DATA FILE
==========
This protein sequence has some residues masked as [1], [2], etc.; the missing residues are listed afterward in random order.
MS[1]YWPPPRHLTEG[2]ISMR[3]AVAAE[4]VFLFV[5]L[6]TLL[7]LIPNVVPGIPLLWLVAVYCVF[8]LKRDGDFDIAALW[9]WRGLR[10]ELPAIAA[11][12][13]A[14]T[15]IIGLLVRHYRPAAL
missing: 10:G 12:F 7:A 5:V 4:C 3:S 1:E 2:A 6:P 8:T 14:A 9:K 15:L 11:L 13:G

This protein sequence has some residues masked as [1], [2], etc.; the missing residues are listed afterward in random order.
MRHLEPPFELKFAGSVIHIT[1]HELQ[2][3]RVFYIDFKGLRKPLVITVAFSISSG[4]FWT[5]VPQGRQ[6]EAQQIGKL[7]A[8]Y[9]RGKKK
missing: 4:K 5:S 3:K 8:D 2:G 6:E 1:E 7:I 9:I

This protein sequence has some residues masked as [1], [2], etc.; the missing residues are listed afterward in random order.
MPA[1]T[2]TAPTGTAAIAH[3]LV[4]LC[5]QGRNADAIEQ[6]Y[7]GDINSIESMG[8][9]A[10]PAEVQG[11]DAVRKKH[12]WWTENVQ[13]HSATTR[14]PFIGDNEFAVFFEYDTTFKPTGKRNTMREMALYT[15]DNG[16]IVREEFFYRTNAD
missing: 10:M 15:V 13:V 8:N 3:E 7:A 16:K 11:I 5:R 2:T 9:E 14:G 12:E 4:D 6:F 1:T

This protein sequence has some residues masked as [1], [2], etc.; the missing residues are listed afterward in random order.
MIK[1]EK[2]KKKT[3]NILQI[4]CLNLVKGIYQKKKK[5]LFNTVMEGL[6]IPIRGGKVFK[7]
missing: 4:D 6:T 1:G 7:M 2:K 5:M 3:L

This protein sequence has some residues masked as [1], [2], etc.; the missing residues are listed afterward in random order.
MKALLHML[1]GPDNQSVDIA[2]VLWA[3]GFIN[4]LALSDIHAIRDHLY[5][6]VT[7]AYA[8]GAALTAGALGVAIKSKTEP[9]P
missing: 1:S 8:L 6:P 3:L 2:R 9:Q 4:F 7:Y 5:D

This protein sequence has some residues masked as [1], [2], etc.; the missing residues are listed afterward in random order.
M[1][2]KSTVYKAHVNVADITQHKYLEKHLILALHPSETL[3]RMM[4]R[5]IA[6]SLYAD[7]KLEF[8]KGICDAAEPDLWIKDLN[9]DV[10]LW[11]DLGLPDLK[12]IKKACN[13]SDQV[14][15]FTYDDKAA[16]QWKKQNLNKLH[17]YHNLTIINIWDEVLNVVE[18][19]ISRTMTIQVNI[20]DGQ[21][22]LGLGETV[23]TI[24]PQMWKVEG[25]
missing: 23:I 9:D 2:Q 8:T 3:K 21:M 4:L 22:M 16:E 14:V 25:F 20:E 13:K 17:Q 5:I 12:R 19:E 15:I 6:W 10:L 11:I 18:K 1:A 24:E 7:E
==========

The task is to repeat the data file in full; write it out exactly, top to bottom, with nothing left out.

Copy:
This protein sequence has some residues masked as [1], [2], etc.; the missing residues are listed afterward in random order.
MS[1]YWPPPRHLTEG[2]ISMR[3]AVAAE[4]VFLFV[5]L[6]TLL[7]LIPNVVPGIPLLWLVAVYCVF[8]LKRDGDFDIAALW[9]WRGLR[10]ELPAIAA[11][12][13]A[14]T[15]IIGLLVRHYRPAAL
missing: 10:G 12:F 7:A 5:V 4:C 3:S 1:E 2:A 6:P 8:T 14:A 9:K 15:L 11:L 13:G

This protein sequence has some residues masked as [1], [2], etc.; the missing residues are listed afterward in random order.
MRHLEPPFELKFAGSVIHIT[1]HELQ[2][3]RVFYIDFKGLRKPLVITVAFSISSG[4]FWT[5]VPQGRQ[6]EAQQIGKL[7]A[8]Y[9]RGKKK
missing: 4:K 5:S 3:K 8:D 2:G 6:E 1:E 7:I 9:I

This protein sequence has some residues masked as [1], [2], etc.; the missing residues are listed afterward in random order.
MPA[1]T[2]TAPTGTAAIAH[3]LV[4]LC[5]QGRNADAIEQ[6]Y[7]GDINSIESMG[8][9]A[10]PAEVQG[11]DAVRKKH[12]WWTENVQ[13]HSATTR[14]PFIGDNEFAVFFEYDTTFKPTGKRNTMREMALYT[15]DNG[16]IVREEFFYRTNAD
missing: 10:M 15:V 13:V 8:N 3:E 7:A 16:K 11:I 5:R 2:T 9:E 14:G 12:E 4:D 6:F 1:T

This protein sequence has some residues masked as [1], [2], etc.; the missing residues are listed afterward in random order.
MIK[1]EK[2]KKKT[3]NILQI[4]CLNLVKGIYQKKKK[5]LFNTVMEGL[6]IPIRGGKVFK[7]
missing: 4:D 6:T 1:G 7:M 2:K 5:M 3:L

This protein sequence has some residues masked as [1], [2], etc.; the missing residues are listed afterward in random order.
MKALLHML[1]GPDNQSVDIA[2]VLWA[3]GFIN[4]LALSDIHAIRDHLY[5][6]VT[7]AYA[8]GAALTAGALGVAIKSKTEP[9]P
missing: 1:S 8:L 6:P 3:L 2:R 9:Q 4:F 7:Y 5:D

This protein sequence has some residues masked as [1], [2], etc.; the missing residues are listed afterward in random order.
M[1][2]KSTVYKAHVNVADITQHKYLEKHLILALHPSETL[3]RMM[4]R[5]IA[6]SLYAD[7]KLEF[8]KGICDAAEPDLWIKDLN[9]DV[10]LW[11]DLGLPDLK[12]IKKACN[13]SDQV[14][15]FTYDDKAA[16]QWKKQNLNKLH[17]YHNLTIINIWDEVLNVVE[18][19]ISRTMTIQVNI[20]DGQ[21][22]LGLGETV[23]TI[24]PQMWKVEG[25]
missing: 23:I 9:D 2:Q 8:T 3:K 21:M 4:L 22:M 16:E 14:V 25:F 20:E 13:K 17:Q 5:I 12:R 19:E 15:I 6:W 10:L 11:I 18:K 1:A 24:E 7:E